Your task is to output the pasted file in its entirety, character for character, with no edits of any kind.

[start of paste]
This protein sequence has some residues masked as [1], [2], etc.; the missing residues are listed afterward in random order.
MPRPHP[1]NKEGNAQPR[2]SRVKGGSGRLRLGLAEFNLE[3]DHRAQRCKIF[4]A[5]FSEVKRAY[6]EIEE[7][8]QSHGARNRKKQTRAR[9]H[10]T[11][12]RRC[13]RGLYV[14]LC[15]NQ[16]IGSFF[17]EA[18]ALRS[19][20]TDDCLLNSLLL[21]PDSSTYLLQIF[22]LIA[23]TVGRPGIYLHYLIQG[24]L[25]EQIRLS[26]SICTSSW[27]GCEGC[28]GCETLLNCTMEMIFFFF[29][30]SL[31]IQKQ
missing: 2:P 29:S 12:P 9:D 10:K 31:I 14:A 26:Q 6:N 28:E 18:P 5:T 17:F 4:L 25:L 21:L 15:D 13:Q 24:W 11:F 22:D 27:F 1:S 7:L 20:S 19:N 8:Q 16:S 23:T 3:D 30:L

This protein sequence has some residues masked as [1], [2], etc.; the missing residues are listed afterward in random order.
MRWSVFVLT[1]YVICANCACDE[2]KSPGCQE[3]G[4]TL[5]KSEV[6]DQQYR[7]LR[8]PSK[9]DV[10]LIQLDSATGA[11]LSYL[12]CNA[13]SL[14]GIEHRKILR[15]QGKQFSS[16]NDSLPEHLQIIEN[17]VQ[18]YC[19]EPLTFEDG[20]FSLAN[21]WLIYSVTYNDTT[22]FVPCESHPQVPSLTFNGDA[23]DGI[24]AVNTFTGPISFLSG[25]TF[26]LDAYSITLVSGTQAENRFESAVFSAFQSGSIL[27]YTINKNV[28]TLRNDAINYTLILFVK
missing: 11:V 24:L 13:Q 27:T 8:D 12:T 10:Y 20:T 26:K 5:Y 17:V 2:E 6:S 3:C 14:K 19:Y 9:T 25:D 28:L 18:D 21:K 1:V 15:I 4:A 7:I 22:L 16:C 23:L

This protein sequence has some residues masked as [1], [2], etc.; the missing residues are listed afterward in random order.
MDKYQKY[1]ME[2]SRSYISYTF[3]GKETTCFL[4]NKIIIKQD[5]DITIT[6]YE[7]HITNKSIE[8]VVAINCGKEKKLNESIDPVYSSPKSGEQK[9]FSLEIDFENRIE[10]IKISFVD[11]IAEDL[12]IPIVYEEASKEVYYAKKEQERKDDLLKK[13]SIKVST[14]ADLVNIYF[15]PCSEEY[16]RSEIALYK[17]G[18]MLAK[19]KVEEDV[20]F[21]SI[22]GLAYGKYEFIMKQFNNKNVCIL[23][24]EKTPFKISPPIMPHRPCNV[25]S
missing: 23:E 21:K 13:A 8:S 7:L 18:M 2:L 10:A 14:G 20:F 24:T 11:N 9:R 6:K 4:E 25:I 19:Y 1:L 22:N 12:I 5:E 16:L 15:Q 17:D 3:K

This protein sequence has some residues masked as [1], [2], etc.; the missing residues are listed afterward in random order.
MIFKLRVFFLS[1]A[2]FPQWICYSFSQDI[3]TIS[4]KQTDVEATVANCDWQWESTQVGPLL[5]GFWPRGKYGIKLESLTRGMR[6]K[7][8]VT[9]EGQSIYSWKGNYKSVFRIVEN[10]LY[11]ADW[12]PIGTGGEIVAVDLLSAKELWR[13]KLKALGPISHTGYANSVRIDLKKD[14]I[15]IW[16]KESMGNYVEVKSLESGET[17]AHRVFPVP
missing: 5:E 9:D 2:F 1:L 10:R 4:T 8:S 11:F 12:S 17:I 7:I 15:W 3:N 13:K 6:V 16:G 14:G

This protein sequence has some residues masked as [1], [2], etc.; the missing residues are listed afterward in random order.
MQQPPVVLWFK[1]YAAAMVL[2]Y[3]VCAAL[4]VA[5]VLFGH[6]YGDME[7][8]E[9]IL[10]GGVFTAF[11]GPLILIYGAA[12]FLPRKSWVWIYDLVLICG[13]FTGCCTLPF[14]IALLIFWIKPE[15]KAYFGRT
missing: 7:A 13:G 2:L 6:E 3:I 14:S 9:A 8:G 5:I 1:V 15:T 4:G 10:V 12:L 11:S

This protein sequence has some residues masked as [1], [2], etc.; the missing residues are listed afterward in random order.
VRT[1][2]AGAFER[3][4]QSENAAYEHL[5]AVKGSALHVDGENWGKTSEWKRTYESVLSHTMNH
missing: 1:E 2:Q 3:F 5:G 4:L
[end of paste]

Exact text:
This protein sequence has some residues masked as [1], [2], etc.; the missing residues are listed afterward in random order.
MPRPHP[1]NKEGNAQPR[2]SRVKGGSGRLRLGLAEFNLE[3]DHRAQRCKIF[4]A[5]FSEVKRAY[6]EIEE[7][8]QSHGARNRKKQTRAR[9]H[10]T[11][12]RRC[13]RGLYV[14]LC[15]NQ[16]IGSFF[17]EA[18]ALRS[19][20]TDDCLLNSLLL[21]PDSSTYLLQIF[22]LIA[23]TVGRPGIYLHYLIQG[24]L[25]EQIRLS[26]SICTSSW[27]GCEGC[28]GCETLLNCTMEMIFFFF[29][30]SL[31]IQKQ
missing: 2:P 29:S 12:P 9:D 10:K 31:I 14:A 26:Q 6:N 28:E 18:P 5:T 17:F 4:L 25:L 21:L 15:D 13:Q 24:W 11:F 22:D 27:F 1:S 7:L 20:S 19:N 8:Q 16:S 23:T 3:D 30:L

This protein sequence has some residues masked as [1], [2], etc.; the missing residues are listed afterward in random order.
MRWSVFVLT[1]YVICANCACDE[2]KSPGCQE[3]G[4]TL[5]KSEV[6]DQQYR[7]LR[8]PSK[9]DV[10]LIQLDSATGA[11]LSYL[12]CNA[13]SL[14]GIEHRKILR[15]QGKQFSS[16]NDSLPEHLQIIEN[17]VQ[18]YC[19]EPLTFEDG[20]FSLAN[21]WLIYSVTYNDTT[22]FVPCESHPQVPSLTFNGDA[23]DGI[24]AVNTFTGPISFLSG[25]TF[26]LDAYSITLVSGTQAENRFESAVFSAFQSGSIL[27]YTINKNV[28]TLRNDAINYTLILFVK
missing: 11:V 24:L 13:Q 27:T 8:D 12:T 10:Y 20:T 26:K 5:Y 17:V 2:E 6:S 3:C 14:K 19:Y 9:T 25:D 28:L 18:D 21:K 1:V 15:I 4:A 7:I 22:L 16:C 23:L

This protein sequence has some residues masked as [1], [2], etc.; the missing residues are listed afterward in random order.
MDKYQKY[1]ME[2]SRSYISYTF[3]GKETTCFL[4]NKIIIKQD[5]DITIT[6]YE[7]HITNKSIE[8]VVAINCGKEKKLNESIDPVYSSPKSGEQK[9]FSLEIDFENRIE[10]IKISFVD[11]IAEDL[12]IPIVYEEASKEVYYAKKEQERKDDLLKK[13]SIKVST[14]ADLVNIYF[15]PCSEEY[16]RSEIALYK[17]G[18]MLAK[19]KVEEDV[20]F[21]SI[22]GLAYGKYEFIMKQFNNKNVCIL[23][24]EKTPFKISPPIMPHRPCNV[25]S
missing: 23:E 21:K 13:A 8:S 7:L 18:M 2:L 10:A 14:G 20:F 24:T 11:N 9:R 6:K 4:E 25:I 19:Y 1:L 22:N 12:I 5:E 16:L 15:Q 17:D 3:K

This protein sequence has some residues masked as [1], [2], etc.; the missing residues are listed afterward in random order.
MIFKLRVFFLS[1]A[2]FPQWICYSFSQDI[3]TIS[4]KQTDVEATVANCDWQWESTQVGPLL[5]GFWPRGKYGIKLESLTRGMR[6]K[7][8]VT[9]EGQSIYSWKGNYKSVFRIVEN[10]LY[11]ADW[12]PIGTGGEIVAVDLLSAKELWR[13]KLKALGPISHTGYANSVRIDLKKD[14]I[15]IW[16]KESMGNYVEVKSLESGET[17]AHRVFPVP
missing: 5:E 9:D 2:F 1:L 10:R 4:T 8:S 11:F 12:S 17:I 7:I 15:W 3:N 13:K 6:V 16:G 14:G

This protein sequence has some residues masked as [1], [2], etc.; the missing residues are listed afterward in random order.
MQQPPVVLWFK[1]YAAAMVL[2]Y[3]VCAAL[4]VA[5]VLFGH[6]YGDME[7][8]E[9]IL[10]GGVFTAF[11]GPLILIYGAA[12]FLPRKSWVWIYDLVLICG[13]FTGCCTLPF[14]IALLIFWIKPE[15]KAYFGRT
missing: 7:A 13:G 2:L 6:E 3:I 14:S 9:A 8:G 5:I 1:V 15:T 4:G 10:V 12:L 11:S

This protein sequence has some residues masked as [1], [2], etc.; the missing residues are listed afterward in random order.
VRT[1][2]AGAFER[3][4]QSENAAYEHL[5]AVKGSALHVDGENWGKTSEWKRTYESVLSHTMNH
missing: 1:E 2:Q 3:F 5:G 4:L